The Internet continues to be America's most popular banking channel but is losing ground to mobile, ATMs and even branches, according to an ABA survey.
The data is misleading here. Between 2008 and 2014 the annual average number of visits per customer has declined across US branches from 4.8 times a year, to just 2.3 times per year. That is NOT an increase in case anyone is counting, it is in fact a greater
than 50% decrease in branch activity.
Survey's on preferences are not what bankers should be watching. ACTUAL visits to the branch are actually a better statistic for predicting customer behavior.
Sample size of 1000 is pretty small number for geography of US. It looks like 3 to 5 customers per state or 4 to 5 guys in top 20 cities.
How can a interfence drawn from such small data may not reflect true picture? isn't it?
I'm struggling to see how this data could be correct.
6% of respondents...60 people...say "mail" is their #1 preferred channel for interacting with their bank. Seriously?
It would be interesting to know whether the use of good old NetBanking from tablets and smartphones is counted under Internet Banking or Mobile Banking.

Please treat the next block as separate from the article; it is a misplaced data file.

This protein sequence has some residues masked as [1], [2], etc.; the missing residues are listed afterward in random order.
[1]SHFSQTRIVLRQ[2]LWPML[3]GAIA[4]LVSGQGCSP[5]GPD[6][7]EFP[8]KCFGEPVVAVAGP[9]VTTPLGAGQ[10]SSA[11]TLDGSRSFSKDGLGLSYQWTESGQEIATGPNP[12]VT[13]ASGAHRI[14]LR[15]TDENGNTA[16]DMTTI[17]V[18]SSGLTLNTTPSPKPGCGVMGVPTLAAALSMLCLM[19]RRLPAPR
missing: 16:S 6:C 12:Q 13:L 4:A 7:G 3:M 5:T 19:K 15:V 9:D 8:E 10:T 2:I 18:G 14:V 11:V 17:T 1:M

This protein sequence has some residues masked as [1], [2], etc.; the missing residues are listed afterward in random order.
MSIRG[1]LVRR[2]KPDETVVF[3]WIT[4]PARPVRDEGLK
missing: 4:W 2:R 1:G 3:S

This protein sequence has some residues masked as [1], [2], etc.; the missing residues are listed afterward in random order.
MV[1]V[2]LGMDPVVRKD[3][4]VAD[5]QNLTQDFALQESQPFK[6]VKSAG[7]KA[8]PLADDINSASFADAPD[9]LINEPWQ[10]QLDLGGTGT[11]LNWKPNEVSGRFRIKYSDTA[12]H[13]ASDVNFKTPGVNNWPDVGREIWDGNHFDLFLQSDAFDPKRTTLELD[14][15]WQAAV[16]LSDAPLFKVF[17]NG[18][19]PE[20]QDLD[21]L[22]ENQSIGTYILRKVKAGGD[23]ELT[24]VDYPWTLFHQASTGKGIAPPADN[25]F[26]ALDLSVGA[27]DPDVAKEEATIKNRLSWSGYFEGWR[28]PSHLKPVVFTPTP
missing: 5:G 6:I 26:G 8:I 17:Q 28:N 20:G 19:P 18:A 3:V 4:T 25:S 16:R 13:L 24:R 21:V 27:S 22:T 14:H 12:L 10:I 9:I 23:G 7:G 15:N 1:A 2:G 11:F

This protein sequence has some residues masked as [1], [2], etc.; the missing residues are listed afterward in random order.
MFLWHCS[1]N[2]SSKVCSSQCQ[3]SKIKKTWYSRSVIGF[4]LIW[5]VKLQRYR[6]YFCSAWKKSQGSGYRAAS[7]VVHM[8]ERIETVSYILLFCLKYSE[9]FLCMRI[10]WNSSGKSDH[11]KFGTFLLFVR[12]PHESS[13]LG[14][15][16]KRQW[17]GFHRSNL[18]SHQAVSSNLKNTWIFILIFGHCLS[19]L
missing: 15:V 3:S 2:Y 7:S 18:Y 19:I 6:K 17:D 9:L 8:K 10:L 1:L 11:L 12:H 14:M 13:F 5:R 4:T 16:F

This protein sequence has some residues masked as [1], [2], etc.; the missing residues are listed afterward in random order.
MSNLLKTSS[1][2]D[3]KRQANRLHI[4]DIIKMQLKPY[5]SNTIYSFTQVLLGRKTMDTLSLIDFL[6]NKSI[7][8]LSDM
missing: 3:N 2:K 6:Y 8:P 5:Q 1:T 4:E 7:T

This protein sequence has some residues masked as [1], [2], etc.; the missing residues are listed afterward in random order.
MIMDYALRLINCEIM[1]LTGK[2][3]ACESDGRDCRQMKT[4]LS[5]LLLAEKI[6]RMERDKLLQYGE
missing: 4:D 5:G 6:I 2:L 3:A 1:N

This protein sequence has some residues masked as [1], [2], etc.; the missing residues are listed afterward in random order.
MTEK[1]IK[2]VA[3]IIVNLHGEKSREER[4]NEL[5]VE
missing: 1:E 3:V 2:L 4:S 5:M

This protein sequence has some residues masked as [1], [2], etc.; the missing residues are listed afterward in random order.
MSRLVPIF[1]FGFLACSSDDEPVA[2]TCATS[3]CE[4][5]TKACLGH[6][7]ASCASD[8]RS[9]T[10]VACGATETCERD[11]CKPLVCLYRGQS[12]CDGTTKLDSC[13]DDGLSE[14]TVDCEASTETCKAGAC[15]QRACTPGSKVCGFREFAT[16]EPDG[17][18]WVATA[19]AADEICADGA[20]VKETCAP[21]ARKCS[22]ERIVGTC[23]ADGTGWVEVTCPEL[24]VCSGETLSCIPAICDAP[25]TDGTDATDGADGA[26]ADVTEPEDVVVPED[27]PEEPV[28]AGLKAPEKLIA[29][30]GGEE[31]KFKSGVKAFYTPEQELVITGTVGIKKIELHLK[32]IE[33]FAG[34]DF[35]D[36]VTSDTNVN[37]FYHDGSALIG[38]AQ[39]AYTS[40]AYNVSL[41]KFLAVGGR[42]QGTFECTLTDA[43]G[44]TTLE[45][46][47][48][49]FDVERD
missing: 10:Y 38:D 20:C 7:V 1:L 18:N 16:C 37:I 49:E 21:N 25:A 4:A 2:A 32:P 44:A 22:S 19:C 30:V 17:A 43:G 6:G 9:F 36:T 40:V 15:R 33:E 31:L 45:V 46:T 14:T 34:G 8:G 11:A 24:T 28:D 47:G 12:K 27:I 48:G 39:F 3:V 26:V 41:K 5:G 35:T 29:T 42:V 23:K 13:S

According to ABA's own press release, the question asked was "Which method do you use most often to
manage your bank account(s)?" (http://www.aba.com/Press/Pages/082014ConsumerSurveyMobileBanking.aspx)
I think "manage" and "use" are two different things. People may use mobile banking frequently but often just to get a quick glance of balance or initiate a payment. It shouldn't be a surprise that the top 2 channels where surveyees
manage their finances are internet banking and branch.
Presumably this research was done by the same insightful geniuses who told Heineken's CMO that the ad line "Refreshes the parts other beers cannot reach" was a complete dog. Utter drivel.
This is a very weak, unfocussed and self-interested survey.
After discussing 'managing finances' they make statements about branches and ATM's in the same context. They use words such as "When people are conducting a complex transaction", then get into 'preferred banking method" in the next sentence, talking about
Brett's commet about volumes by channel is all that matters. Is someone suggesting "branches gain popularity" as in the ABA news release?
All's well that ends well - to me, the last line "absolute preferences are becoming increasingly meaningless" is the key takeaway.
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© Finextra Research 2014